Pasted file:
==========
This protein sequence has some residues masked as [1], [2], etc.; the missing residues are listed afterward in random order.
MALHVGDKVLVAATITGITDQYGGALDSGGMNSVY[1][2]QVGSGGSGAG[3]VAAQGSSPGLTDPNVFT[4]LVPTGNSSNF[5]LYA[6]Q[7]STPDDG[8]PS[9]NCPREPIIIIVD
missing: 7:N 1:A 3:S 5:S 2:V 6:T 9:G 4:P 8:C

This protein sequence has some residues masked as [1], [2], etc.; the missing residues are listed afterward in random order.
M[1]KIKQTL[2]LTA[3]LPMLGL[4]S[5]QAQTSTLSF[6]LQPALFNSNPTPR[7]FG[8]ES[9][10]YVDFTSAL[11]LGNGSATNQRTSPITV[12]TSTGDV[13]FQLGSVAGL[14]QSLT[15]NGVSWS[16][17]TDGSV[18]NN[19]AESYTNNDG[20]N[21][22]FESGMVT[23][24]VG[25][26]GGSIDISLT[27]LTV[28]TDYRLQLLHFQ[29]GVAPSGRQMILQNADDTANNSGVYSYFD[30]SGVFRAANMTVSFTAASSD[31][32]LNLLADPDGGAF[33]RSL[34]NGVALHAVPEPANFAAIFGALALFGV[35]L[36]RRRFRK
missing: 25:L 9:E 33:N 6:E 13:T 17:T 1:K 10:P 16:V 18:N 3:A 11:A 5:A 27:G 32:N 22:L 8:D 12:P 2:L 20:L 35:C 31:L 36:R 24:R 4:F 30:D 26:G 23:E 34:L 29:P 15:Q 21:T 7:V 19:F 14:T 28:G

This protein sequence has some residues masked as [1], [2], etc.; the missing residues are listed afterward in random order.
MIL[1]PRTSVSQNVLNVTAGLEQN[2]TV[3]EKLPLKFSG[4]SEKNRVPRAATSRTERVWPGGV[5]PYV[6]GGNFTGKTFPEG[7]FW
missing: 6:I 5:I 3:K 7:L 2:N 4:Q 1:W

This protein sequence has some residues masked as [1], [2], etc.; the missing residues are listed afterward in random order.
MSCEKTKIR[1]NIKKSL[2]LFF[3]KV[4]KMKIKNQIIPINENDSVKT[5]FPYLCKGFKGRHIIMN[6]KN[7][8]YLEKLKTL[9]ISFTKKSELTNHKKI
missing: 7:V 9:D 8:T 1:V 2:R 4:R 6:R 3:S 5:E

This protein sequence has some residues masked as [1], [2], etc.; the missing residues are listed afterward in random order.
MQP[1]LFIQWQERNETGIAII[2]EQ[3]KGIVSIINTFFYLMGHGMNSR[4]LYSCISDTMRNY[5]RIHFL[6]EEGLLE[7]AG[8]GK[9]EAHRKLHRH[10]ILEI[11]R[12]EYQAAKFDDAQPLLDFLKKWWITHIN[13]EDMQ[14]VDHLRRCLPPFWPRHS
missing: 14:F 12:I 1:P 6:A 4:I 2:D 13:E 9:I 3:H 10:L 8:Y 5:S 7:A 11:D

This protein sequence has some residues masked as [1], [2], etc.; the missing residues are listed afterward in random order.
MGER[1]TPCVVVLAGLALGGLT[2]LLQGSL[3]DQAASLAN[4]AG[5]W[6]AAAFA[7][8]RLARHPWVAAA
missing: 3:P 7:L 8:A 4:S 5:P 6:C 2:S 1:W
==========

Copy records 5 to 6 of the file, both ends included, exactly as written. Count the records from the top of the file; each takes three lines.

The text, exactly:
This protein sequence has some residues masked as [1], [2], etc.; the missing residues are listed afterward in random order.
MQP[1]LFIQWQERNETGIAII[2]EQ[3]KGIVSIINTFFYLMGHGMNSR[4]LYSCISDTMRNY[5]RIHFL[6]EEGLLE[7]AG[8]GK[9]EAHRKLHRH[10]ILEI[11]R[12]EYQAAKFDDAQPLLDFLKKWWITHIN[13]EDMQ[14]VDHLRRCLPPFWPRHS
missing: 14:F 12:I 1:P 6:A 4:I 2:D 13:E 9:I 3:H 10:L 8:Y 5:S 7:A 11:D

This protein sequence has some residues masked as [1], [2], etc.; the missing residues are listed afterward in random order.
MGER[1]TPCVVVLAGLALGGLT[2]LLQGSL[3]DQAASLAN[4]AG[5]W[6]AAAFA[7][8]RLARHPWVAAA
missing: 3:P 7:L 8:A 4:S 5:P 6:C 2:S 1:W